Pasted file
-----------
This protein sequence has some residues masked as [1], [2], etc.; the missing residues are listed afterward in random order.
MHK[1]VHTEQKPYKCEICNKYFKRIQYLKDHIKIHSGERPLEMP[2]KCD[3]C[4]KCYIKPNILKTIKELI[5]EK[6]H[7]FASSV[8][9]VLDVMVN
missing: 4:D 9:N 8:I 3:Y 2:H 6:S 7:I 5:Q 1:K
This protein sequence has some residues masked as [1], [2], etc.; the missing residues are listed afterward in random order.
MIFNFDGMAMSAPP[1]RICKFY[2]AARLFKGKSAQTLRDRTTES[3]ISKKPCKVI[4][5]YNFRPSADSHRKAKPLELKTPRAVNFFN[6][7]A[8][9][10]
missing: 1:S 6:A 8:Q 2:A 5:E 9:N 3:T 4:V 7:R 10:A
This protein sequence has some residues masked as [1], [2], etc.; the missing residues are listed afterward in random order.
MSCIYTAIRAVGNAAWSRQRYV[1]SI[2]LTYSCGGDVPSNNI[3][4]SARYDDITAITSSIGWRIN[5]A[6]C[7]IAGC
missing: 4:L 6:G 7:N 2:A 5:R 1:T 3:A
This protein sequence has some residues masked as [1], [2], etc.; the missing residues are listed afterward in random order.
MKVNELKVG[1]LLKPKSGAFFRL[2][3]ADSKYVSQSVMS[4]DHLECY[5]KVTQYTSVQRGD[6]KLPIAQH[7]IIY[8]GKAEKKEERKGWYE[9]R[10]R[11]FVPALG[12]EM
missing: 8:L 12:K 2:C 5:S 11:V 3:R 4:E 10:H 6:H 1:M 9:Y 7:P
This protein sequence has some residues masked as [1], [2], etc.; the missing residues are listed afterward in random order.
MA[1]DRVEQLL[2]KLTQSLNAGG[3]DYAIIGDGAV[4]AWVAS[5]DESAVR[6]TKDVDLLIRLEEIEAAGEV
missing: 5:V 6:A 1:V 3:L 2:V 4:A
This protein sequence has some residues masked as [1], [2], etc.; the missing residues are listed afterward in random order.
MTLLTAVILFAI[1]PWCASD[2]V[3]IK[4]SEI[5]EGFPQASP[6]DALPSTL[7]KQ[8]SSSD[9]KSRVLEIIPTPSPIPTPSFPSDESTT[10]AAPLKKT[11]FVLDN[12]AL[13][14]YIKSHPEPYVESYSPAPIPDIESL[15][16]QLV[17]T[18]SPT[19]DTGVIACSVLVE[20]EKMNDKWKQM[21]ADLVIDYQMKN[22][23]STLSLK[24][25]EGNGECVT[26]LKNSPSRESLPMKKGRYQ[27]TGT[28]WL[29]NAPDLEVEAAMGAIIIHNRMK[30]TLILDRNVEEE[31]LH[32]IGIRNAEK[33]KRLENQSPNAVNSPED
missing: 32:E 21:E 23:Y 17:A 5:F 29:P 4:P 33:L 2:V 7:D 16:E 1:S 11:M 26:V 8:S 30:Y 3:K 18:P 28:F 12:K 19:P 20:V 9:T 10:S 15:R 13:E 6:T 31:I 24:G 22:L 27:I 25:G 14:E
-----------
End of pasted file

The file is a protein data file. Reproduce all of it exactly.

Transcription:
This protein sequence has some residues masked as [1], [2], etc.; the missing residues are listed afterward in random order.
MHK[1]VHTEQKPYKCEICNKYFKRIQYLKDHIKIHSGERPLEMP[2]KCD[3]C[4]KCYIKPNILKTIKELI[5]EK[6]H[7]FASSV[8][9]VLDVMVN
missing: 4:D 9:N 8:I 3:Y 2:H 6:S 7:I 5:Q 1:K
This protein sequence has some residues masked as [1], [2], etc.; the missing residues are listed afterward in random order.
MIFNFDGMAMSAPP[1]RICKFY[2]AARLFKGKSAQTLRDRTTES[3]ISKKPCKVI[4][5]YNFRPSADSHRKAKPLELKTPRAVNFFN[6][7]A[8][9][10]
missing: 1:S 6:A 8:Q 2:A 5:E 9:N 3:T 4:V 7:R 10:A
This protein sequence has some residues masked as [1], [2], etc.; the missing residues are listed afterward in random order.
MSCIYTAIRAVGNAAWSRQRYV[1]SI[2]LTYSCGGDVPSNNI[3][4]SARYDDITAITSSIGWRIN[5]A[6]C[7]IAGC
missing: 4:L 6:G 7:N 2:A 5:R 1:T 3:A
This protein sequence has some residues masked as [1], [2], etc.; the missing residues are listed afterward in random order.
MKVNELKVG[1]LLKPKSGAFFRL[2][3]ADSKYVSQSVMS[4]DHLECY[5]KVTQYTSVQRGD[6]KLPIAQH[7]IIY[8]GKAEKKEERKGWYE[9]R[10]R[11]FVPALG[12]EM
missing: 8:L 12:K 2:C 5:S 11:V 3:R 4:E 10:H 6:H 1:M 9:Y 7:P
This protein sequence has some residues masked as [1], [2], etc.; the missing residues are listed afterward in random order.
MA[1]DRVEQLL[2]KLTQSLNAGG[3]DYAIIGDGAV[4]AWVAS[5]DESAVR[6]TKDVDLLIRLEEIEAAGEV
missing: 5:V 6:A 1:V 3:L 2:V 4:A
This protein sequence has some residues masked as [1], [2], etc.; the missing residues are listed afterward in random order.
MTLLTAVILFAI[1]PWCASD[2]V[3]IK[4]SEI[5]EGFPQASP[6]DALPSTL[7]KQ[8]SSSD[9]KSRVLEIIPTPSPIPTPSFPSDESTT[10]AAPLKKT[11]FVLDN[12]AL[13][14]YIKSHPEPYVESYSPAPIPDIESL[15][16]QLV[17]T[18]SPT[19]DTGVIACSVLVE[20]EKMNDKWKQM[21]ADLVIDYQMKN[22][23]STLSLK[24][25]EGNGECVT[26]LKNSPSRESLPMKKGRYQ[27]TGT[28]WL[29]NAPDLEVEAAMGAIIIHNRMK[30]TLILDRNVEEE[31]LH[32]IGIRNAEK[33]KRLENQSPNAVNSPED
missing: 32:E 21:E 23:Y 17:A 5:F 29:P 4:P 33:L 2:V 7:D 16:E 1:S 11:M 26:V 8:S 30:Y 3:K 18:P 28:F 12:K 19:P 20:V 9:T 10:S 15:R 13:E 6:T 31:I 24:G 22:L 27:I 25:G 14:E